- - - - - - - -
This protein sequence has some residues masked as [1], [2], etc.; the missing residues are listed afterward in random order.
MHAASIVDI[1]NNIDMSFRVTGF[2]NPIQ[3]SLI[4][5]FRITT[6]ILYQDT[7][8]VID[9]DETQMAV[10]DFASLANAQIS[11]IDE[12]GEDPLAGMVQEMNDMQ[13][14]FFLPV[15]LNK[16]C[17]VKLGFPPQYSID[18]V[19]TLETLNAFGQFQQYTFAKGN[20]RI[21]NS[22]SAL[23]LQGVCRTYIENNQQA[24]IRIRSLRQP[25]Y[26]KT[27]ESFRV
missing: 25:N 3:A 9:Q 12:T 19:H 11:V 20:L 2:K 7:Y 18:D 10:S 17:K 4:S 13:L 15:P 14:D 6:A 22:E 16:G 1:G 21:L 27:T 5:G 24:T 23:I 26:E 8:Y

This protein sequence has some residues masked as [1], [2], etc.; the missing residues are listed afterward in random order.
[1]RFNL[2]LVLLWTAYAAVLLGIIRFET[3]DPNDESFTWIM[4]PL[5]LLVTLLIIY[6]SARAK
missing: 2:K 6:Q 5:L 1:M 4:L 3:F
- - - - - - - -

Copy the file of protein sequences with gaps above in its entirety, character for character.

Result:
This protein sequence has some residues masked as [1], [2], etc.; the missing residues are listed afterward in random order.
MHAASIVDI[1]NNIDMSFRVTGF[2]NPIQ[3]SLI[4][5]FRITT[6]ILYQDT[7][8]VID[9]DETQMAV[10]DFASLANAQIS[11]IDE[12]GEDPLAGMVQEMNDMQ[13][14]FFLPV[15]LNK[16]C[17]VKLGFPPQYSID[18]V[19]TLETLNAFGQFQQYTFAKGN[20]RI[21]NS[22]SAL[23]LQGVCRTYIENNQQA[24]IRIRSLRQP[25]Y[26]KT[27]ESFRV
missing: 25:N 3:A 9:Q 12:T 19:H 11:V 20:L 2:K 7:Y 18:D 10:S 17:K 4:S 13:L 15:P 14:D 6:A 22:E 16:G 1:G 21:L 27:T 5:G 24:T 23:I 26:E 8:Y

This protein sequence has some residues masked as [1], [2], etc.; the missing residues are listed afterward in random order.
[1]RFNL[2]LVLLWTAYAAVLLGIIRFET[3]DPNDESFTWIM[4]PL[5]LLVTLLIIY[6]SARAK
missing: 2:K 6:Q 5:L 1:M 4:L 3:F